Although the chairman, Vice President Pence, said in that first meeting that the commission has "no preconceived notions or pre-ordained results," the panel's co-chair, Kansas Secretary of State Kris Kobach, seemed to contradict him in Breitbart News last week.

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Now that the rain has stopped and floodwaters are slowly starting to recede, government officials are figuring out where tens of thousands of evacuees in Texas and Louisiana can stay.

The White House estimates about 100,000 houses were affected by the storm. Many were destroyed or are too damaged to live in. More than 30,000 people are staying in emergency shelters and will soon be in need of permanent accommodations.

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Disasters like the flooding that has followed Hurricane Harvey, displacing thousands of people, always create a tremendous need for help — and a tremendous desire to provide that help.

But those who have dealt with disasters before say people need to be careful about how they contribute to disaster relief, and when. Cash donations are almost always preferred over items — such as blankets, clothing and stuffed animals — often sent into overwhelmed disaster areas by well-meaning donors.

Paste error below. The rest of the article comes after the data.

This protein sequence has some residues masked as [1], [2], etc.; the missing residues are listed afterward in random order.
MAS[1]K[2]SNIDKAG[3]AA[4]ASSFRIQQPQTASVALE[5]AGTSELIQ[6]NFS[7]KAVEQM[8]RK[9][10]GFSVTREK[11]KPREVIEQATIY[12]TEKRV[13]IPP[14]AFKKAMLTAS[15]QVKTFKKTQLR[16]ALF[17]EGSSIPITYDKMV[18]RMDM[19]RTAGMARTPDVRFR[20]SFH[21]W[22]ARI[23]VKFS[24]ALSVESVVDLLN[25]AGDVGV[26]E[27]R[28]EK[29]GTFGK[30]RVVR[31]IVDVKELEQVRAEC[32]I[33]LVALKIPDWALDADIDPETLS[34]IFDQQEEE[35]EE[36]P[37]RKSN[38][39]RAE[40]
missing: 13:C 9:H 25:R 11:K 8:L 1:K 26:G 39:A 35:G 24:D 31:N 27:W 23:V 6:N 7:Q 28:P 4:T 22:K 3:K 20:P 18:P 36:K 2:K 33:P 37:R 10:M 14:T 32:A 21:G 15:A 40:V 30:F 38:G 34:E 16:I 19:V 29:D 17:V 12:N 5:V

When people in several North Carolina precincts showed up to vote last November, weird things started to happen with the electronic systems used to check them in.

"Voters were going in and being told that they had already voted — and they hadn't," recalls Allison Riggs, an attorney with the Southern Coalition for Social Justice.

The electronic systems — known as poll books — also indicated that some voters had to show identification, even though they did not.

In the thick of the presidential race last summer — Donald Trump was attacking Hillary Clinton over Benghazi; Clinton was widening her lead in the polls — FBI agents uncovered something odd.

On June 28, federal cyber experts noticed that the network credentials of an Arizona county elections worker had been posted on a site frequented by suspected Russian hackers. The password and username discovered by the FBI could let someone access the state's voter registration system.

A presidential commission born of a presidential tweet held its first meeting on Wednesday to look into problems with voting that may undermine the public's confidence in elections.

But the tweet in question, where President Trump alleged without evidence that millions of people voted illegally last November, hung over the Presidential Advisory Commission on Election Integrity's first meeting after Trump made a surprise appearance.